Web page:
Two Mole Valley GP surgeries given lowest rating in Care Quality Commission report


The Riverbank Surgery in Westcott and Fairfield Medical Centre in Bookham were rated band “one” – the lowest of six – meaning they are a top priority for inspection.

By Dorking Advertiser  |  Posted: November 28, 2014

By Michael Davies

RATINGS: Westcott's surgery has ranked poorly in a CQC report

RATINGS: Westcott’s surgery has ranked poorly in a CQC report

Two Mole Valley GP surgeries given lowest rating in Care Quality Commission report a national health watchdog.

Health regulator the Care Quality Commission (CQC) has issued a report highlighting which practices should be prioritised for inspection based on how they perform in certain key areas.

The CQC report found elevated risks in two areas at Riverbank, both around antibiotic prescriptions.

It also found risks in four other areas, including the number of ibuprofen and naproxen items prescribed as a percentage of non-steroidal, anti-inflammatory drugs, and the number of patients who said they always, or almost always, saw their preferred GP.

When contacted by the Advertiser for a comment on its CQC rating, the surgery responded only to say “no comment”.

In a statement issued as part of the report, the CQC said the information was not a “judgement” on GPs but was a profile that helped it make decisions about inspections.

Fairfield Medical Centre in Lower Road, Bookham was also rated as band one. But Dr Jeremy Stephenson, a senior partner at Fairfield, said the report did not represent what was happening at the surgery and was not based on the most recent information.

“The reason we’re rated ‘one’ is we haven’t been visited yet,” he told the Advertiser. “It’s not because of risk, that’s just part of it. Once we have been visited we’ll go to a band ‘four’ based on what’s been going on nationally.

“There are a couple of other things. The stats are based on information from March this year so it isn’t current. We have moved on a lot from March and we are obviously working hard to get where we need to be for the CQC.”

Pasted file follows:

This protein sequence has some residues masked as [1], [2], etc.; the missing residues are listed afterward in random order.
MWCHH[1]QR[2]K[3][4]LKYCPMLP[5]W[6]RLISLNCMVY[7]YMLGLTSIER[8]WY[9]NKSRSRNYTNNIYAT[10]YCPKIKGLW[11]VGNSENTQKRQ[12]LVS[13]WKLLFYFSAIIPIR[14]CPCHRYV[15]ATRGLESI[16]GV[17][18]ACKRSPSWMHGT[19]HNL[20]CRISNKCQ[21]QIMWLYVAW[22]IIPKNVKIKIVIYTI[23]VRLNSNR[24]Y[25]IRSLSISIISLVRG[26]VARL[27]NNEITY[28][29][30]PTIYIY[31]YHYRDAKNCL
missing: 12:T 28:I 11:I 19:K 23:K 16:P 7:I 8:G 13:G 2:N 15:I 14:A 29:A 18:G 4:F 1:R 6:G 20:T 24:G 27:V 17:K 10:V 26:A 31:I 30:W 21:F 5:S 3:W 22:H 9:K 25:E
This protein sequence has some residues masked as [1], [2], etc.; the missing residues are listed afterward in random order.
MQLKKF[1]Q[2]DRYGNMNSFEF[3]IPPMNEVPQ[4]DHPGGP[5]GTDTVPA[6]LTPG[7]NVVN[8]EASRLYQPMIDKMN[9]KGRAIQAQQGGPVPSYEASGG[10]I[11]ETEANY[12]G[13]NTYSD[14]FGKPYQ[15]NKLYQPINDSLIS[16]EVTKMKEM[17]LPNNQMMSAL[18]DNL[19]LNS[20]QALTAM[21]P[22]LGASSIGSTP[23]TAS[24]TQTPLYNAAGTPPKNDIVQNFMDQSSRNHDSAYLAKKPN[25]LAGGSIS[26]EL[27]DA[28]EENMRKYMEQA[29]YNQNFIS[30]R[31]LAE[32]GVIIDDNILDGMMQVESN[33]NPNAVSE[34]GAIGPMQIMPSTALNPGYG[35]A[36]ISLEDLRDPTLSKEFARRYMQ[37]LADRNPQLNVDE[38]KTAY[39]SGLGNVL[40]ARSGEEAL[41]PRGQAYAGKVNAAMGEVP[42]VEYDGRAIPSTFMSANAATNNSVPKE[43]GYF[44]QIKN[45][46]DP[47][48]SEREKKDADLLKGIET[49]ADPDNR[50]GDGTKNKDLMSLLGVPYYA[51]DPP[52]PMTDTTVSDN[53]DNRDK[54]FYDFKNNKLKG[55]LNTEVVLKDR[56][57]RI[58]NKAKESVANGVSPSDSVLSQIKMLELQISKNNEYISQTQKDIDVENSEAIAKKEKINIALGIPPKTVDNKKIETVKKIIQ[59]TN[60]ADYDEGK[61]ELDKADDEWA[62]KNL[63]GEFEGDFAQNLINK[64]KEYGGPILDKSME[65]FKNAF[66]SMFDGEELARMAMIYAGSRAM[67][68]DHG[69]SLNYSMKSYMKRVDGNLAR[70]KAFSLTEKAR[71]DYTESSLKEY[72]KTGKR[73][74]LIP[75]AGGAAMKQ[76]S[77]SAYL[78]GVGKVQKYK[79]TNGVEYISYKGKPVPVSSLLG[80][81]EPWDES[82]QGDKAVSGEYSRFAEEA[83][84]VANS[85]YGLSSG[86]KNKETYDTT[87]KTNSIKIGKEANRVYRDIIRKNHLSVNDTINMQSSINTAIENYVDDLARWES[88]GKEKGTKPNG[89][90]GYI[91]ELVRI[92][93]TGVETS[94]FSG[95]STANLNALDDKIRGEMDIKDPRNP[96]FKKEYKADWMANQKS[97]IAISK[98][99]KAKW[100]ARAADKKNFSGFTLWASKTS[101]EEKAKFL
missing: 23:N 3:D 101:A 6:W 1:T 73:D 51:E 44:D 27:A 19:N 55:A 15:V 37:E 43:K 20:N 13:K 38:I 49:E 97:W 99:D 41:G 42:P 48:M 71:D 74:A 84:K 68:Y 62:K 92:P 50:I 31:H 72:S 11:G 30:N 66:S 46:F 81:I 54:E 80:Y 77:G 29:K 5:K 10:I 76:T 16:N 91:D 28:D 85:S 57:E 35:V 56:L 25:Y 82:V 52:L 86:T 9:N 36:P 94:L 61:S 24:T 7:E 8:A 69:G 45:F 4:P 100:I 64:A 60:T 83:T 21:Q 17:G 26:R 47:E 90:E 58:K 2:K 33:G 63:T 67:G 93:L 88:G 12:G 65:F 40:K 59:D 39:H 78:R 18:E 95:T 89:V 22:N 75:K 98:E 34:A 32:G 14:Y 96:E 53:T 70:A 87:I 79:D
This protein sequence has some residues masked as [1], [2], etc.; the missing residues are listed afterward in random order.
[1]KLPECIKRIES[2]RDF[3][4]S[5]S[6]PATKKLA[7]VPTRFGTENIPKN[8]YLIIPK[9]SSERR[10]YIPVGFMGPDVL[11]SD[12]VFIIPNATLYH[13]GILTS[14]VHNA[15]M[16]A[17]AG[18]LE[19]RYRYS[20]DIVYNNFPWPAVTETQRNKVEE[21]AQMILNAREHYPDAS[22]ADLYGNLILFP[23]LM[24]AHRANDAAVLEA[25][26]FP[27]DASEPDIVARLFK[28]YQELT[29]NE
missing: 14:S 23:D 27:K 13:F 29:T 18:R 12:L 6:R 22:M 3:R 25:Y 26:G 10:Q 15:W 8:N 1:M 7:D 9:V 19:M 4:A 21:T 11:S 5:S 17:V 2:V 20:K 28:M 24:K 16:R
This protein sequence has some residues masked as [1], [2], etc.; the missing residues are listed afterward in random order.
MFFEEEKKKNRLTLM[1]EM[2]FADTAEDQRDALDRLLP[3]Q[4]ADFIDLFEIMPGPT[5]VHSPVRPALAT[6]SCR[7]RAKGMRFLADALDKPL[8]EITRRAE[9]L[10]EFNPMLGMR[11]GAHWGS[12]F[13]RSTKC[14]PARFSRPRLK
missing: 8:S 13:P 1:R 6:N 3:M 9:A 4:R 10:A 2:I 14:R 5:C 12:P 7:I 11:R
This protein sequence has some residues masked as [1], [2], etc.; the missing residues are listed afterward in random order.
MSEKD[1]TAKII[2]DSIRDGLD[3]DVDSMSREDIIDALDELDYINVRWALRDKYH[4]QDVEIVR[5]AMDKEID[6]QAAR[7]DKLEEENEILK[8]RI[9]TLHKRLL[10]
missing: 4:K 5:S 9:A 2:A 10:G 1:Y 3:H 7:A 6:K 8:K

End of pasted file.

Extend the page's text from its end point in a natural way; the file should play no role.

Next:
The “Intelligence Monitoring” report examines 38 indicators covering how GP surgeries deal with the areas of effectiveness, responsiveness and caring.

It found risk factors at Fairfield in four areas including the percentage of positive answers from patients trying to contact their GP and opening hours, as well as patients’ involvement in care decisions. It also found elevated risks in patient participation when a surgery visit involved seeing the nurse.

But Dr Stephenson said: “It is very subjective. We hit our higher targets based on medical measures. We have to take into consideration that the ‘one’ is because we haven’t been visited.

“My staff work extremely hard under demanding circumstances and we’re all pulling together as a Primary Health Care Trust to provide a great service for our patients.”

Mike Bewick, deputy medical director at NHS England, which commissions GP services, said: “This data is extremely helpful in building a picture of the things that matter to patients about their local practice – being safe, effective, caring, responsive and well-led. And it is reassuring to see that most practices are doing well against these indicators.”

The Medwyn Centre in Reigate Road, Dorking, was rated five, the New House Surgery in South Street, Dorking, was rated three and Eastwick Park Medical Practice in Bookham was rated four.

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